Unanticipated events are just that: unanticipated—no one can predict every single potential adverse outcome for research subjects. Yet the most common reportable event, over-enrollment of subjects, is entirely preventable. Over-enrollment occurs when the number of participating subjects exceeds the number approved for enrollment by the IRB. Once enrollment exceeds the approved number of subjects, a PI must submit both a modification, to increase the approved number of subjects, and a Reportable Event Form for noncompliance. Save yourself the hassle and prevent the problem!

Tips for preventing over-enrollment:

  • Communicate, and track enrollment centrally.  Research team miscommunication can happen if enrollment numbers are not tracked in a single place.  If more than one research team member is enrolling subjects, over-enrollment may be discovered after it has happened.
  • Be sure to set a limit for the number of participants when initiating use of web applications.  Failure to set enrollment limits when using MechanicalTurk or other web applications can lead to participation rates that exceed approval numbers.
  • Allow room for attrition when designing your project.  The IRB counts any subject who consents to be enrolled, regardless of continued participation, as counting toward the approved number of subjects. Some subjects may fail post-consent screening, and there are always subjects who decide not to continue with study procedures.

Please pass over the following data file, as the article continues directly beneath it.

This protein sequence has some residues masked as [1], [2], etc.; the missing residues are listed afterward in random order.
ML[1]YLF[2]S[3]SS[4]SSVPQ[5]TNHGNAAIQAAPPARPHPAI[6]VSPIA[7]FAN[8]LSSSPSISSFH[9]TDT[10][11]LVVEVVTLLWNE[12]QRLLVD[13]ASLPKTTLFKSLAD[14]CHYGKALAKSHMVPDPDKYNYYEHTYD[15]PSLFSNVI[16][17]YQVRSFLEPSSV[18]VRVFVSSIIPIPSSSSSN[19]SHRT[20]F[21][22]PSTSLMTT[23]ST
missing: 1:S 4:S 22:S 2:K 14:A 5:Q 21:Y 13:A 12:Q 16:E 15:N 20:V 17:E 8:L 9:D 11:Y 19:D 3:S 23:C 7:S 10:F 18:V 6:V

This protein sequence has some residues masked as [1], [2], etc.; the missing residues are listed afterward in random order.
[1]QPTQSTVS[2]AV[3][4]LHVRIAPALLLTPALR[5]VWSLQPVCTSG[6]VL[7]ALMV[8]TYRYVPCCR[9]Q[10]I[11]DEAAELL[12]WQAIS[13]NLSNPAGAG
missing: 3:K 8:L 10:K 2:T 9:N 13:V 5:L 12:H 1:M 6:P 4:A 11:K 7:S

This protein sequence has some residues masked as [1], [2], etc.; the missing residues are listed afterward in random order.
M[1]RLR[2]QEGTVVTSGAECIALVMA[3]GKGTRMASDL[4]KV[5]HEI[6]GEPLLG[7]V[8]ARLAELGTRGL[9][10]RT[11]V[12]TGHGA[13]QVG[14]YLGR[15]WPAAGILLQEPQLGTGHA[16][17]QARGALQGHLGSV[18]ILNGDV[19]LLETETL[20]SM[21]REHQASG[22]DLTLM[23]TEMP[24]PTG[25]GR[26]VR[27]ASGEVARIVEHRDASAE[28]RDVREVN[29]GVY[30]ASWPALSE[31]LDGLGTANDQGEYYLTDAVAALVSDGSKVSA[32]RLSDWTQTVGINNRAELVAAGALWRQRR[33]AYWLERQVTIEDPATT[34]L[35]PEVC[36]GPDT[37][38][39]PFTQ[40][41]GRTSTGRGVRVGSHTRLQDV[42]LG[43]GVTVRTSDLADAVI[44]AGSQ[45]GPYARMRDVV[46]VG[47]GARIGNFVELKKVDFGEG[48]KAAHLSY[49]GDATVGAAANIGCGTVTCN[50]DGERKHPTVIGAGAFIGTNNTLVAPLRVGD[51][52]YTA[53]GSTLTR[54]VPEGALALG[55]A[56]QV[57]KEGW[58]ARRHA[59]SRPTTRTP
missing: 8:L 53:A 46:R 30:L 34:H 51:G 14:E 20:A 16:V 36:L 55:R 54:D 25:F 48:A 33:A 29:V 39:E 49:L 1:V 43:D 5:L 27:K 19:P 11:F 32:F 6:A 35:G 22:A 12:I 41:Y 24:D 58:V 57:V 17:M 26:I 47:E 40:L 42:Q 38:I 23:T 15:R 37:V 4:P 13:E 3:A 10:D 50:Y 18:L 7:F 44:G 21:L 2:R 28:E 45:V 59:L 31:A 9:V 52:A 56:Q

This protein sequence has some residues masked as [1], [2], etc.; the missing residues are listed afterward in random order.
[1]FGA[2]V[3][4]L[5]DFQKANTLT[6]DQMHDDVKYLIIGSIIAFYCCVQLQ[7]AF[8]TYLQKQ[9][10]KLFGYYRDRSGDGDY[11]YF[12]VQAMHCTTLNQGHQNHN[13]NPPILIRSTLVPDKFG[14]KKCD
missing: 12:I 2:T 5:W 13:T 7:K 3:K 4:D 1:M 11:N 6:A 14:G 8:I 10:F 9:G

• Be sure your application describes your project accurately, and if something needs to be adjusted, submit a modification before over-enrolling.  Misunderstanding IRB approval can lead to over-enrollment. The number of subjects in HawkIRB is the enrollment limit, not the minimum number of subjects you may consent. Typos can also lead to over-enrollment; if the approved number of subjects is 300, and you intended to indicate you would enroll 3000, the board may consider that serious and/or continuing noncompliance when 3000 subjects participate.
Image courtesy of Herky Hints cover, new student orientation manual, 53 93 [Subject Vertical file Collection (RG 01.15.03, Miscellaneous category, folder "Freshman orientation," University Archives, Department of Special Collections, University of Iowa Libraries]